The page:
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Screenshot Hacks for Mac OS X

by Wei-Meng Lee and Derrick Story
02/28/2003

Capturing great screenshots in Mac OS X involves a little adventure. If you simply want to capture something on your monitor for reference later on, you can do that easily with the built-in screen capture tool. However, if you are a professional writer (or a student preparing an important report) and need great-looking screenshots, you have to spend a little more time exploring your options.

What if you want to capture moving pictures from your screen, such as a QuickTime video clip or a scene from a DVD movie, as well? With a little ingenuity, you can elevate your screen-capture prowess to grab just about anything that appears on your monitor, moving or not. Here are a few tips how.

Built-in Screenshot Capabilities: The Basics

Mac OS X comes with built-in capability for capturing screen shots. To capture the entire screen, you can simply press Command-Shift-3.

To capture a region of the screen, press Command-Shift-4, then click and drag the cursor to mark the area you want to capture. When you lift your finger from the mouse button, Mac OS X will record that real estate and place a .pdf file on your desktop.


Screen shot.
Figure 1. Capturing a portion of the screen.

While the built-in screen capture tool is good enough for most purposes, it has the following drawbacks:

  • The mouse pointer will not be captured. Figure 2 shows the capture of a pull-down menu without the cursor.

    Screen shot.
    Figure 2. The mouse pointer will not be captured using the built-in screen capture tool.

  • In Jaguar, images can only be saved in .pdf format. This is an inconvenience for people who need to save their images in other formats, including .jpg, .png, or .gif.

Using Grab for More Functionality

Mac OS X also ships with the Grab utility, located in the Applications -> Utilities folder. To use Grab, double-click on its icon and choose the type of image you want to capture.

Screen shot.
Figure 3. Using Grab for screen capture.

Grab supports three modes of screen capture:

  • Selection: Select the region you want to capture using the mouse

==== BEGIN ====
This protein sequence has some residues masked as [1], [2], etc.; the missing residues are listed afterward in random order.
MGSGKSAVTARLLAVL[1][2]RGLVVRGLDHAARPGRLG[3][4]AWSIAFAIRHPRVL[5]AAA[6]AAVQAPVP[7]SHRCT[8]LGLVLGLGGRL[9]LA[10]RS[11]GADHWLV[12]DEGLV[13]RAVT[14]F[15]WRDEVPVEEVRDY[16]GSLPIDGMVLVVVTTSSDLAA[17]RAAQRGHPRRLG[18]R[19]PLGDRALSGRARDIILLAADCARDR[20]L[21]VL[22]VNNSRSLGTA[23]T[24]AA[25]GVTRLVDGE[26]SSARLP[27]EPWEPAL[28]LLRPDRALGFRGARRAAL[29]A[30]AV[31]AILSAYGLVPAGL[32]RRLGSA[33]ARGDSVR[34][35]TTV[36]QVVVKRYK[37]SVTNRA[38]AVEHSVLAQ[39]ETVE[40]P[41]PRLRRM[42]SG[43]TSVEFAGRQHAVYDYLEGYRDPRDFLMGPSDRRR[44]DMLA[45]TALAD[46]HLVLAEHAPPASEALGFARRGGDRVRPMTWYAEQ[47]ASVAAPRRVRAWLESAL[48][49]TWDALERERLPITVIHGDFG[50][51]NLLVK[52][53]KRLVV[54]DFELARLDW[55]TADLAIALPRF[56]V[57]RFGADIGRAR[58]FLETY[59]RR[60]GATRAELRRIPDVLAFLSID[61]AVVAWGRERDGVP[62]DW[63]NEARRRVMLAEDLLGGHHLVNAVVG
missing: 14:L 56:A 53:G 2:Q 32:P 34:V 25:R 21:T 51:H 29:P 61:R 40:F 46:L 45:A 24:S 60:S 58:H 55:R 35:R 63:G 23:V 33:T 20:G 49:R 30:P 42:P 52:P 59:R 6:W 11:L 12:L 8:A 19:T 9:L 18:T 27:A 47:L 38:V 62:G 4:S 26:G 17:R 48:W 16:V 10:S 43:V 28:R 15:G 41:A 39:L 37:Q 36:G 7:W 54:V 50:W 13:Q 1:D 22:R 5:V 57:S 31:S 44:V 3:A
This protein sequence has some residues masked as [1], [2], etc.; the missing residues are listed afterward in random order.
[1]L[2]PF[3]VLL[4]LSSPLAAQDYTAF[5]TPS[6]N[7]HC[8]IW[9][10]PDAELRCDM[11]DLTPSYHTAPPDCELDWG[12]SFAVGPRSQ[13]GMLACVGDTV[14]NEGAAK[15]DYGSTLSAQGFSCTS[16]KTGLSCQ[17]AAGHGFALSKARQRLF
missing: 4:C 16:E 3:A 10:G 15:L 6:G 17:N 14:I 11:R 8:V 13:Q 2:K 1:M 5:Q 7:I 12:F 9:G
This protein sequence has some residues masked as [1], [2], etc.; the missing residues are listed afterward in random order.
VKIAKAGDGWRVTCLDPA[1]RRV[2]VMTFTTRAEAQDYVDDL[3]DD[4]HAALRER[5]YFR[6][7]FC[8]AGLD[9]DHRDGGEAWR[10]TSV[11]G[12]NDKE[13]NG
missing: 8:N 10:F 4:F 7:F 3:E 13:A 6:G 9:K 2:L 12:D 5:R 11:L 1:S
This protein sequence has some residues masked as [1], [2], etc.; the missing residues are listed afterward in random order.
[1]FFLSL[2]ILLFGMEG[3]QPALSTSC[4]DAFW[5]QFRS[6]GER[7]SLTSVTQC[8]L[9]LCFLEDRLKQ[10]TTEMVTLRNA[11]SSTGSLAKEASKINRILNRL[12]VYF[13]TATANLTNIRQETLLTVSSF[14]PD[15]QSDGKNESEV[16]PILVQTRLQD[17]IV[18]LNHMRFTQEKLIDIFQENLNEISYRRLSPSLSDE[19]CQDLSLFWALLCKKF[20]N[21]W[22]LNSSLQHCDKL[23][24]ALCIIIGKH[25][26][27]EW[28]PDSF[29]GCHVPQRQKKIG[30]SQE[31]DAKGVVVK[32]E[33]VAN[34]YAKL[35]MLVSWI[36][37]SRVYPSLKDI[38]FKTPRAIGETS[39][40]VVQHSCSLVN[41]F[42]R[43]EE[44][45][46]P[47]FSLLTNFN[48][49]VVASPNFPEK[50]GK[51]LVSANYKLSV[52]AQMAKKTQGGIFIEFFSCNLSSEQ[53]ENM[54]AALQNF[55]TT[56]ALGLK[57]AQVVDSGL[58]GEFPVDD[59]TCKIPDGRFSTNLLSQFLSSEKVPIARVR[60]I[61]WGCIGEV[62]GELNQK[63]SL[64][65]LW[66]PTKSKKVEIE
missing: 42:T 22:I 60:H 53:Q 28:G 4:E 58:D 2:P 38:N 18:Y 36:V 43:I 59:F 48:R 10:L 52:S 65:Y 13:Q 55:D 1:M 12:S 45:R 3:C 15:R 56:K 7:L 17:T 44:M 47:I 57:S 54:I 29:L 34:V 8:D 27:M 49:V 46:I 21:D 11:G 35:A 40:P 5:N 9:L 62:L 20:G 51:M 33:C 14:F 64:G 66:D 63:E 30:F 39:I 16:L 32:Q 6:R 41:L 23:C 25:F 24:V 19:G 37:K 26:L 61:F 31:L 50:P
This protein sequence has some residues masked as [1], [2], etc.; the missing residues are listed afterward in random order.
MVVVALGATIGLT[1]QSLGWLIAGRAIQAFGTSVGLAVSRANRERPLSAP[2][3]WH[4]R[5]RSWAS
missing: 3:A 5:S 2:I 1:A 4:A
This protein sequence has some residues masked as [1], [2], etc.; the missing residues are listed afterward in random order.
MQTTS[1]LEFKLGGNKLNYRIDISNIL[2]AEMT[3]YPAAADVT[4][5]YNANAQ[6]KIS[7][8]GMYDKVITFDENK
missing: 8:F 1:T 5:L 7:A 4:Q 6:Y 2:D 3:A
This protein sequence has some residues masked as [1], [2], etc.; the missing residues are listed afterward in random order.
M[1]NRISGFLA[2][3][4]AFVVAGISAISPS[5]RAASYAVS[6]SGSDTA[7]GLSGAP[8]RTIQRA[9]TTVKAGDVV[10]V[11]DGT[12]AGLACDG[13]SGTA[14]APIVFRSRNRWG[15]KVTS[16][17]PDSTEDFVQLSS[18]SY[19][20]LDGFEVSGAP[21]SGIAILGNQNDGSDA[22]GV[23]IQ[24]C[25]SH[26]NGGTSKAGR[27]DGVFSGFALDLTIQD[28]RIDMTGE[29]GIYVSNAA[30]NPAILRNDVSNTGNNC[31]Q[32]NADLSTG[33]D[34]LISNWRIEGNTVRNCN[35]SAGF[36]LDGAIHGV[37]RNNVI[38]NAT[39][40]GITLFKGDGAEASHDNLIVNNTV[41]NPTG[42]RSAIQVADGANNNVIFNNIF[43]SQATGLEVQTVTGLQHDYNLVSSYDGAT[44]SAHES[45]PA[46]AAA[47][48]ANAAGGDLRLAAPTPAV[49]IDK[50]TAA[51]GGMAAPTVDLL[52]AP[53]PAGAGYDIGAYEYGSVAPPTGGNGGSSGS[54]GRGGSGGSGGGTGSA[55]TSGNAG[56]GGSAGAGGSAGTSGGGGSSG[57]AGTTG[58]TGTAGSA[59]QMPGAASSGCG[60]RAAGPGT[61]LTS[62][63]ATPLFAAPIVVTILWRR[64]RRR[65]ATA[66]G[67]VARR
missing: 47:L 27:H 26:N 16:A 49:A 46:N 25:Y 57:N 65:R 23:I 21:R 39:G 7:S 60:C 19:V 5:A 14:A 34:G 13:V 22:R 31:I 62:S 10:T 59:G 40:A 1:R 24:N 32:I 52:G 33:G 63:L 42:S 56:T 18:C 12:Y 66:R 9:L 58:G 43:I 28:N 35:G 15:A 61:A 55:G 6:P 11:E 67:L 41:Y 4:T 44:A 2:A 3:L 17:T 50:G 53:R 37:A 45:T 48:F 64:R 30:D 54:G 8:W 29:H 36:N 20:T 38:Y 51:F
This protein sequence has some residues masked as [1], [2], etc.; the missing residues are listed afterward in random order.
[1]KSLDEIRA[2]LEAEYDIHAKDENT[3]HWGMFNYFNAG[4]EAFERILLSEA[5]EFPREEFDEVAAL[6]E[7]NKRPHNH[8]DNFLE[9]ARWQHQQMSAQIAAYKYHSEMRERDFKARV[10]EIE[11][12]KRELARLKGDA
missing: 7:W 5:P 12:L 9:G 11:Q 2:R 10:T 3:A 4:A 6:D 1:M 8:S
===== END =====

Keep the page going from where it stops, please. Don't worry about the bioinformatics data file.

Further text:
• Screen: Capture the entire screen
  • Timed Screen: Capture the entire screen after a specific time interval

Surprisingly, the fourth mode, Window capture, is not functional in Jaguar.

Unlike the built-in screen capture utility, Grab allows mouse pointers to be captured. You can capture actions like clicking on a menu item by using the Timed Screen mode, as shown in Figure 4.

Screen shot.
Figure 4. Using the Timed Screen mode to capture actions.

There is one problem that I noticed with Selection mode. In order to capture an active window using Selection mode, you need to switch to Grab first. Doing so makes the window inactive. Now, when I do a Selection grab, I would want to capture the window in the active state. To make the window active, you can right-click on the window and perform your capture. This technique will not work all the time. In particular, I have problems in capturing the System Preferences window using this technique.

Screen shot.
Figure 5. Unable to save the active System Preferences window.

The selection grab will also display the size of the image you are capturing at the bottom right corner of the selection region. This is useful if you need to capture images of an exact size. One gripe I have, though, is over Grab's inability to reposition the selection region.

Unlike the built-in screen capture utility in Mac OS X Jaguar, Grab saves the images in .tiff format.

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One cool feature in Grab is the option to include different mouse pointers (or simply hide the mouse pointer) in the screen capture. To activate this feature, click on Grab -> Preferences. A window containing all of the different mouse pointers will be shown, as in Figure 6.

Screen shot.
Figure 6. Grab allows you to capture mouse pointers.


Screen shot.
Figure 7. Capturing the mouse pointer with Grab.

Saving a Large Document that Spans Many Screens

What if you want to save a big document, such as a long HTML page, that spans many screens on your monitor? An easy method, that's built right into Mac OS X, is to convert it the page to a .pdf file.

Go to the File menu and then choose Print. At the bottom of the Print dialogue box, you will see a button that reads Preview. Click it and it will process your document and open the Preview application that's included with Mac OS X.

You'll notice that when your document is displayed in the Preview application (or sometimes in Adobe Acrobat), it already looks like a .pdf file. Now all you have to do is choose File, then Save As PDF, and Mac OS X will convert your entire document into a real live multi-page .pdf document.

This is much easier than using Grab to save multiple screens, and then have to keep them in the proper order.

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